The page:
Lastly, avoid sneaky strategies like concealing pre-selected add-ons in the hopes that customers won’t notice. If your product offers value, customers will be open to any relevant suggestion you make.
- Make the Checkout Process Streamlined and Easy
You need a seamless checkout process to successfully finish your upsells and cross-sells. When your cross-sell or upsell strategy works, you should ensure that there’s no obstacle to closing the deal. If your checkout process is unsatisfactory to customers, they might get a bad impression of your brand and leave your website.
Hence, you need to offer several payment options, especially popular ones, to appeal to a larger number of people. Additionally, you can set up live chat to assist customers during the checkout process. Remember, too, that less is more. Make sure customers can complete their shopping in quick and easy steps.
- Monitor Your Results and Adjust Your Strategy Accordingly
When you monitor your upselling and cross-selling strategy, you can tell what is not working and what is. Thereafter, you can make changes to get the most out of it.
Set up KPIs relevant to your business to measure the success of your strategy over time. You can track results for different offers (discounts, prices, and incentives) and formats to determine what works best.
Then, to optimize your strategy, study your competitors and find out what works for them, and lean towards some of the strategies with the best outcomes from your trials.
Upselling and cross-selling have multi-sided benefits for both the shopper and the seller.
By suggesting better alternatives to your customers, you improve their shopping experience and their confidence in your products and services. A few end goals include improved customer retention, loyalty, and satisfaction.
On the seller’s side, you enjoy an increase in average order value across cross-sold and upsold orders, eventually leading to a significant boost in company revenue.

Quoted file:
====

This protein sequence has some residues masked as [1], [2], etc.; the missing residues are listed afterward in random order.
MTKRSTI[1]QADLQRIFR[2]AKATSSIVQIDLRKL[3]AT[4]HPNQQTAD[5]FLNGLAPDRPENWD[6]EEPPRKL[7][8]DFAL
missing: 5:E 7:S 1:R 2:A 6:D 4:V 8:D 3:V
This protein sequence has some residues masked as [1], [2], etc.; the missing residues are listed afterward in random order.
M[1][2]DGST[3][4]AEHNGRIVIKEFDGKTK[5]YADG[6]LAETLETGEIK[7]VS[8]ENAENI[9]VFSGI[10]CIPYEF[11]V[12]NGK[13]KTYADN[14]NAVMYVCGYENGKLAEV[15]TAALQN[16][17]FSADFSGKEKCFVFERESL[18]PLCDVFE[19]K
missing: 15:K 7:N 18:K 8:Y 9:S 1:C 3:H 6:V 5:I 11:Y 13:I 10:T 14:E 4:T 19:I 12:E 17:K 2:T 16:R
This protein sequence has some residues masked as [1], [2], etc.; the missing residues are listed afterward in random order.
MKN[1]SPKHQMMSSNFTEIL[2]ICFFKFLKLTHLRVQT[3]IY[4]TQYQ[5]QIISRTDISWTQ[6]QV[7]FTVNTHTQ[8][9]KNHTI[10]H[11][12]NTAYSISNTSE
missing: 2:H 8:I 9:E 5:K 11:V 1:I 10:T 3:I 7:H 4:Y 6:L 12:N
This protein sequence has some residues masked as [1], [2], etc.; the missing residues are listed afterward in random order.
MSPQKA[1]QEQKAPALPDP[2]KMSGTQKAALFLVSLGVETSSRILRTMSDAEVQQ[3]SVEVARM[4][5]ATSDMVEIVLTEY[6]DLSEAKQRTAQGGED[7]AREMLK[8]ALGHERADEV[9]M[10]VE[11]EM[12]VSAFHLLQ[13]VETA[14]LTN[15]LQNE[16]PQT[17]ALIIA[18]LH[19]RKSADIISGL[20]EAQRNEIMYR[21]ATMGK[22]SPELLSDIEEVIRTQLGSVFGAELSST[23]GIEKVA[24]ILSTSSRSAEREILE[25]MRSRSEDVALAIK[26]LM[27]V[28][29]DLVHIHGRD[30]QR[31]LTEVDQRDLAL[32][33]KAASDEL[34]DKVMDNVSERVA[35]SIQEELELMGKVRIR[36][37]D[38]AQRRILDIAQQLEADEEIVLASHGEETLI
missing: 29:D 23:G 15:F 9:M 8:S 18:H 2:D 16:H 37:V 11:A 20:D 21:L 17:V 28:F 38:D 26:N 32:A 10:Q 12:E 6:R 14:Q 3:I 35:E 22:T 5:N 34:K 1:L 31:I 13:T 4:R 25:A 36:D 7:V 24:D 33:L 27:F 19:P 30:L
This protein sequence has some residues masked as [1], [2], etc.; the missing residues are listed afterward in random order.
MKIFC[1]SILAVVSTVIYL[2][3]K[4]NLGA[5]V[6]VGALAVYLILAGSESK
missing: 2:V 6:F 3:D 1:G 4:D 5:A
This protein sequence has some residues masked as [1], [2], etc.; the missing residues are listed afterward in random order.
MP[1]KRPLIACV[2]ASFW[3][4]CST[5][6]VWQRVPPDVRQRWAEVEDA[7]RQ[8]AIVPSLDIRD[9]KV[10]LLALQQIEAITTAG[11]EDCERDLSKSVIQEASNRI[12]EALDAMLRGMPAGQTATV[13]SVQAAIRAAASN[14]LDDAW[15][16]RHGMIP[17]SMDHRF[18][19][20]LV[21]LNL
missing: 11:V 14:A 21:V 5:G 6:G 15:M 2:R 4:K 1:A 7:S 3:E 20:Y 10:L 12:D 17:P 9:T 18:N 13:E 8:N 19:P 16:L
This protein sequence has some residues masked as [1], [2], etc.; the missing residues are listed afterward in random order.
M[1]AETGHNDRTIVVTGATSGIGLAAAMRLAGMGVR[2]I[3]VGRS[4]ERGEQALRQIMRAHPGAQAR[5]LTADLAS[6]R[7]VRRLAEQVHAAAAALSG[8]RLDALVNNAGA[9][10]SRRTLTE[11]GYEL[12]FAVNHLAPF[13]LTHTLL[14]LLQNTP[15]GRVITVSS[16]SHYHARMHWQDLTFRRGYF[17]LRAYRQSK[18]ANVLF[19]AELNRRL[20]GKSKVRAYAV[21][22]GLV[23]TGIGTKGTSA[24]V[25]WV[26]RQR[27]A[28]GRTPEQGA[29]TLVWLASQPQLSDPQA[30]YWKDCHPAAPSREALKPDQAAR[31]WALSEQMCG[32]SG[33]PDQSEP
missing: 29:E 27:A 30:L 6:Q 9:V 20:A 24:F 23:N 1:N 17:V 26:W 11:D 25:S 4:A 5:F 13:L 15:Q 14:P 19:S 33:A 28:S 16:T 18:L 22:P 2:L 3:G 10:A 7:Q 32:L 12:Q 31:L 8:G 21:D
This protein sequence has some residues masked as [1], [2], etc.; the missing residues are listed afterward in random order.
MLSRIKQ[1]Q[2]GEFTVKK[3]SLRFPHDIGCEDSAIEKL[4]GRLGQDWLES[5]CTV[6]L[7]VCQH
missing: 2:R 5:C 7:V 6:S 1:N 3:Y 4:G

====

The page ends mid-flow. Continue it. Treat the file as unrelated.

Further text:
With the many upselling and cross-selling strategies that you can implement in your e-commerce brand, the sky’s the limit for the marked revenue increase, product awareness, and higher sales you’ll likely achieve.
There’s no time to waste; get to work now with the practical examples we’ve shared above.
Upselling is the process of encouraging customers to purchase a more expensive, superior alternative to the product they are about to buy or already own, thus increasing the company’s revenue. Cross-selling, on the other hand, is the strategy of encouraging customers to buy related products or services in addition to the one they already have or are about to purchase, aiming to increase the revenue earned per order.
Upselling and cross-selling are vital in e-commerce as they improve the customer’s shopping experience and brand loyalty by providing useful product recommendations based on their needs. These techniques also help increase the average order value, lifetime customer value, product awareness, and trust between customers and the brand, resulting in higher revenue and customer retention rates.
Key practices for successful upselling and cross-selling include knowing your audience and tailoring your offers, highlighting the value of your recommended products, offering discounts or bundles for related products, using product recommendations to enhance the customer experience, avoiding being pushy or intrusive, streamlining the checkout process, and monitoring your results to adjust your strategy accordingly.
A good example of cross-selling in e-commerce would be when a customer browses your website for a smartphone, and you offer a suitable phone case and other accessories for the phone.